THE scoreline scarcely did the victors justice. They dominated every aspect of this match, and proved that last week’s BT Cup semi-final defeat to the same opposition at the same venue was nothing more than an uncharacteristic wobble.
While a league and cup double would have been nice, they have made little secret of the fact that the former is the prize that they really want.
Heriot’s will arrive at Millbrae in three weeks’ time on the hunt for both. They will be on a high after another exhilarating (and controversial) late win in the other play-off semi-final against Currie, but they will know that they will have to up the ante if they are to come out on top against the most consistently excellent club side in Scotland this season.
Ayr are powerful and well-drilled, and after a few disappointments against the same opposition in the recent past, they were also an utterly focussed rugby unit in this game. They have their eye on the big prize, and they did not take their foot off the accelerator for a single second, despite the match being effectively over as a meaningful contest well before half-time.
“The build-up was completely different this week from last week. The players have been outstanding all week in terms of taking a lead on how we have prepared, and I was really pleased with how we executed our game-plan. We really put the pressure on Melrose and forcing them into making errors,” said Ayr coach Calum Forrester.
“I think we were perhaps in our shells last week. We made a lot of errors that were quite uncharacteristic of us – a few guys had an off day which wouldn’t normally be the case – so this week was about raising our individual performances and we did that from one to fifteen.”
“We knew that they had won the last four games [between the two teams] and in three of those games we had been winning with ten minutes to go, so it was great to get that 80 minute performance today.”
Melrose may have finished fourteen points behind their opponent during the regular league season, but they had every right to enter this game brimming with confidence after last week’s 20-13 victory (which was their fourth success on the bounce against the Millbrae men).
There was, however, a distinct lack of composure about the Borderers early on. They may have dominated possession during the first ten minutes, but some aimless kicking and slack basic skills meant they could not break out of their own half.
Ayr, on the other hand, were ruthless when they got a chance, with Rob McApline burrowing over from close range to give the hosts the lead in the 14th minute, and Frazier Climo getting in on the act with the conversion and a long-range penalty almost immediately after the restart, which went in off the right post.
Melrose desperately needed a spark of inspiration to calm their nerves and shift the momentum, and Tom Galbraith did his level best to provide that with an electrifying break from deep just short of the twenty minutes mark. A couple of quick phases would surely have been enough to fully split Ayr’s already ragged defensive line, but the home team were canny enough to defuse the situation. They may have conceded a kickable penalty in the process, but that was a price they were willing to pay – and it didn’t even come to that because Joe Helps badly miscued his shot at goal.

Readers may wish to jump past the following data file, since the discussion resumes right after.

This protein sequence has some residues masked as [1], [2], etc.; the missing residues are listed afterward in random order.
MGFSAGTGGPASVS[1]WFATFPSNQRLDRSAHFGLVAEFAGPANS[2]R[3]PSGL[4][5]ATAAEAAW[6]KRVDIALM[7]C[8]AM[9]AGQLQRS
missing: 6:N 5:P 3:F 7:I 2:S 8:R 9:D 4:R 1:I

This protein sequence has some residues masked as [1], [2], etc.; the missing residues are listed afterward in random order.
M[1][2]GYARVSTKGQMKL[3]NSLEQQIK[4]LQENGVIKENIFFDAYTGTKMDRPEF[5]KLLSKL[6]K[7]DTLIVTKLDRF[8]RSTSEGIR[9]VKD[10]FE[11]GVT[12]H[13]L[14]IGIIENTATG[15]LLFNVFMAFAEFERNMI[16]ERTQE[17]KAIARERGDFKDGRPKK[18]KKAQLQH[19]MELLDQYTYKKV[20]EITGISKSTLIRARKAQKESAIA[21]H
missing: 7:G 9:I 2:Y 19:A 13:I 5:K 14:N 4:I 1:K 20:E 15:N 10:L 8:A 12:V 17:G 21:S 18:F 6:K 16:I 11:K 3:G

More profligacy followed when they visitors twice kicked penalties to the corner and lost two line-outs on the opposition line. Ayr had Melrose’s scrum on the rack, and that yielded another penalty for Climo on the half-hour mark.
Climo then piled on the misery for Melrose when he charged down what should have been a routine clearance kick for the hapless Nyle Godsmark, and then won the footrace to ground the ball just before it bounced over the dead ball line. The kiwi stand-off hit the post with the conversion, but that didn’t even register as a road-bump for the now rampant hosts.
Ewan McQuillin had been sent on at tight-head prop in an attempt to secure Melrose’s disintegrating scrum, but the situation seemed beyond rescuing, with Climo kicking a second penalty on the stroke of half-time to make it 21-0 after another hopelessly one-sided set-piece.
A deliberate knock-on in the first minute of the second half allowed Mill to kick three points for Melrose, but Ayr marched straight back up-field, kicked a penalty to the corner, caught the line-out, and rumbled over the whitewash for Will Bordill to score try number three.
It all looked so easy, and Ayr’s next score was even slicker, with Scott Sutherland collecting the ball at the line-out, David Armstrong sweeping round the tail, Junior Bulumakau charging on with plenty power and pace, before Pete McCallum appeared on his left shoulder to cruise under the posts unchallenged
Melrose had nothing left to play for but pride, and they deserve credit for picking themselves off the deck to battle out the last fifteen minutes. They even grabbed a consolation score through Ruaridh Knott. But they still had to endure one more painful body blow when captain Ross Curle intercepted inside his own 22 and ran the length to score in the corner.
Ayr: Try: McApline, Climo, Bordill, McCallum, Curle; Con: Climo 4; Pen: Climo 5.
Melrose: Pen: Mill; Try: Knott; Con: Mill.
Ayr: G Anderson; J Bulumakau, R Curle, D McCluskey, C Gossman; F Climo, D Armstrong; G Hunter, D Young, J Sebastian, R McAlpine, S Sutherland, B Macpherson, W Bordill, P McCallum.
Subs used: A Dunlop, H McPherson, R Dalglish, A Russell, G Sykes, C Stevenson. S Fenwick.
Melrose: N Godsmark; B Colvine, G Taylor, J Helps, S Pecquer; T Galbraith, M MacAndrew; J Bhatti, R Ferguson, N Beavon (E McQuillin 30), J Head, L Carmichael, N Irvine Hess, G Runciman, G Dodds.
Subs used: E McQuillin, G Turner. R Mill, A Miller, R McLeod, R Knott, D Colvine.
Man-of-the-match: Frazier Climo kicked excellently from hand and the deck, ran the backline expertly and put in a couple of monster tackles for good measure.